This type of attack is particularly difficult to defend against because it is the human element, not the technological element that is the weakness. The good news is that the nature of phishing attacks is in itself easy to spot. Train your employees on proper procedures for handling secure information like passwords and have them report any emails or other communications that are suspicious.
Malware is the blanket term for any software with malicious intentions. Some malware is so expertly coded and hidden in your network that it could act like a parasite draining your accounts unnoticed for years. There are several types of malware each designed to do some nasty business.
Programs designed to gather and transmit back to the hacker your activities online are termed spyware. For example, a program called a "keylogger" could be covertly installed on a PC to record every single character typed on a keyboard. Spyware is often capable of automatically sending this data to the hacker over your own internet connection.
As nasty as they sound these programs are codded with the purpose of replicating themselves and inserting their malicious code into other programs on other systems of the network.
These injected lines of code could have any number of purposes, but for sure they are out to do some kind of damage to their host. Antivirus software has to be constantly updated to fight the influx of new ever more cleaver viruses and worms.
Ransomware is a type of Malware that deserves its own entry. These programs range from a minor nuisance to a practically unbreakable, unbeatable, and traceable system of extortion. Most commonly the ransomware is installed by the user themselves unwittingly installing a file they thought was an update or other harmless program.
The malware then comes in takes over and completely locks you out of your own network. In some cases, the ransomware will encrypt all your data and threaten to release or destroy it if you don't pay the ransom. The ransom is demanded in cryptocurrency making the transaction very difficult to trace.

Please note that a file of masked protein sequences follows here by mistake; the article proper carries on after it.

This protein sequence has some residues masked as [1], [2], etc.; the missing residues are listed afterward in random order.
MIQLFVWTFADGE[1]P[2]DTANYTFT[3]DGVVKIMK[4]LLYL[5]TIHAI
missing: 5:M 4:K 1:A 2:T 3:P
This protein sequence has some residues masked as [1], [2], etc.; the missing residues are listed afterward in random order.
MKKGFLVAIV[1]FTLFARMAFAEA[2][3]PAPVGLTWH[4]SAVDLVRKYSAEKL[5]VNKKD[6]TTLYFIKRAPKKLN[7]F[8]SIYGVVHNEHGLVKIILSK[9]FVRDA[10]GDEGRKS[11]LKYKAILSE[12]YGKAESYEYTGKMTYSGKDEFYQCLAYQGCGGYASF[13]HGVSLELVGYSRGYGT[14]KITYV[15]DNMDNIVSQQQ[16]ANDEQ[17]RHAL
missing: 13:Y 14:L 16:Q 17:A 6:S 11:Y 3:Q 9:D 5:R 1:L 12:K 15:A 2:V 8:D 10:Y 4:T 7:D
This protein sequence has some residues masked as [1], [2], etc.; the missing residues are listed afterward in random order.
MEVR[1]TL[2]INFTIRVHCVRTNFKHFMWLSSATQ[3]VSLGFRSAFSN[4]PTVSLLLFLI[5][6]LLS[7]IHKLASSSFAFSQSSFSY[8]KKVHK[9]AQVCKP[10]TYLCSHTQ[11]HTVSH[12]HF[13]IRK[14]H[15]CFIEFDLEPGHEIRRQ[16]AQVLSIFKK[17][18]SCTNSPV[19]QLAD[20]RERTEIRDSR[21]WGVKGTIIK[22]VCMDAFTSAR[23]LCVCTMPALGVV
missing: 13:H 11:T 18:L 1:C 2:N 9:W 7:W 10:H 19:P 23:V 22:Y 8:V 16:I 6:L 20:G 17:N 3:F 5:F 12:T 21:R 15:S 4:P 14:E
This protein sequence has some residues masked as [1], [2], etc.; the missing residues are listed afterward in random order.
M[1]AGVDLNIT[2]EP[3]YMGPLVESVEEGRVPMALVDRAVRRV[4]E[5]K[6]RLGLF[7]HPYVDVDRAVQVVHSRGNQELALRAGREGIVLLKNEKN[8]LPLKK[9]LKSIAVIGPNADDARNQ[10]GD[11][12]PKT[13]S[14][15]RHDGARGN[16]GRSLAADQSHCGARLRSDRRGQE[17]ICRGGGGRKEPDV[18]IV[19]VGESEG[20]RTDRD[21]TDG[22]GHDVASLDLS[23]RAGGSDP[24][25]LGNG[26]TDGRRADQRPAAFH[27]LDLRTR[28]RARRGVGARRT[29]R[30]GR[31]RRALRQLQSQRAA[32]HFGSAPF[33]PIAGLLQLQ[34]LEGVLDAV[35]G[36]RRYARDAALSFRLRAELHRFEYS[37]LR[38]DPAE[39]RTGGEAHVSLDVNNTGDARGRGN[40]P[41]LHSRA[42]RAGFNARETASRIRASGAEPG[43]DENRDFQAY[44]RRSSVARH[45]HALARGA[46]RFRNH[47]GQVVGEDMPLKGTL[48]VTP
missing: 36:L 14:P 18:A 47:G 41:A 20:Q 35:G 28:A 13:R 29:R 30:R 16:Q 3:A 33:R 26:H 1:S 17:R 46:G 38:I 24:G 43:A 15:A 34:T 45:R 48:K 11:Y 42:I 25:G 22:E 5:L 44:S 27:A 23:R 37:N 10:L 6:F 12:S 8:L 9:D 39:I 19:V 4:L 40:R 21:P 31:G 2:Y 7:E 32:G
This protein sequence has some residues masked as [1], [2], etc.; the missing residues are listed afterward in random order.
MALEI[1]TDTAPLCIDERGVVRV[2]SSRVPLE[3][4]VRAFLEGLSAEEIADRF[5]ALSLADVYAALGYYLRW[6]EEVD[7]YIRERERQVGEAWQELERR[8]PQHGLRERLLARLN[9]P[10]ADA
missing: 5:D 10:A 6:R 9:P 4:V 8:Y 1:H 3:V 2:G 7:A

One noted ransomware attack, CryptoLocker, managed to extort the public out of $3 million over 8 months before it was taken down by authorities. The money was never recovered.
The name of a hit AMC TV series about early technology, halt and catch fire, is the command for a network or device to self-destruct. Some cybercriminals are hell-bent on destruction sometimes just for the joy of watching something burn.
These types of attacks are just as threatening if not more so than monetarily motivated ones. Make sure your company has protocols in place to protect your data from being destroyed. Redundancy through cloud storage and back up servers is a good start.
Hacktivism is the practice of using the hacking of networks for political gain. There are varying levels of legality and hostile intent of these so-called hacktivists. A business could be targeted by a hacktivist group just for being in business with a government or corporation that doesn't align with the views of the group.
Statistically, your own people are your biggest threat. The easiest way in a locked room is to have a key to the door. Privilege abuse is the leading cause of business data breaches.
Many an employee has been tempted by the lure of cybercrime and the promise of a big payday. Whenever possible limit access to sensitive data to as few people as possible. Draft human resource and security access strategies to minimize the threat of an inside attack on your business.
We also wrote another blog on how to prevent data from leaking out of the company. You can find it here: Plugging the Holes: The Best Ways to Prevent Data Leakage
You are not prepared. For whatever reason, 14% of small businesses today are vulnerable to attacks by cybercriminals. Train your people and keep yourself in the loop. The threats change and evolve constantly so best you stay one step ahead or find your business wide open to attack and asking for trouble.
Cyber-attacks are commonplace in the business world, but your business doesn't have to be a victim. Take steps now to protect yourself and your business from cybersecurity threats.